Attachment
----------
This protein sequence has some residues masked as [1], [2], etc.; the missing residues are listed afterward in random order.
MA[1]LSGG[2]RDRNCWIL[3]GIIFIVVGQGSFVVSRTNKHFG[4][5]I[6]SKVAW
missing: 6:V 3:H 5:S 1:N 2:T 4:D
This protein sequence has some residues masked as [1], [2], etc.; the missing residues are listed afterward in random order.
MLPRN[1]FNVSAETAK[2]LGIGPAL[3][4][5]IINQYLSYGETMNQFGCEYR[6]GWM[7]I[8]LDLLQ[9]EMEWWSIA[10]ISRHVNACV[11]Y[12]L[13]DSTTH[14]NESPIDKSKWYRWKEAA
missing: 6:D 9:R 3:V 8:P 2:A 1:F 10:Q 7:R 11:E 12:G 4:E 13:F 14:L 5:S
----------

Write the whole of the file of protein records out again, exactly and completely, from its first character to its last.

This protein sequence has some residues masked as [1], [2], etc.; the missing residues are listed afterward in random order.
MA[1]LSGG[2]RDRNCWIL[3]GIIFIVVGQGSFVVSRTNKHFG[4][5]I[6]SKVAW
missing: 6:V 3:H 5:S 1:N 2:T 4:D
This protein sequence has some residues masked as [1], [2], etc.; the missing residues are listed afterward in random order.
MLPRN[1]FNVSAETAK[2]LGIGPAL[3][4][5]IINQYLSYGETMNQFGCEYR[6]GWM[7]I[8]LDLLQ[9]EMEWWSIA[10]ISRHVNACV[11]Y[12]L[13]DSTTH[14]NESPIDKSKWYRWKEAA
missing: 6:D 9:R 3:V 8:P 2:A 1:F 10:Q 7:R 11:E 12:G 4:E 13:F 14:L 5:S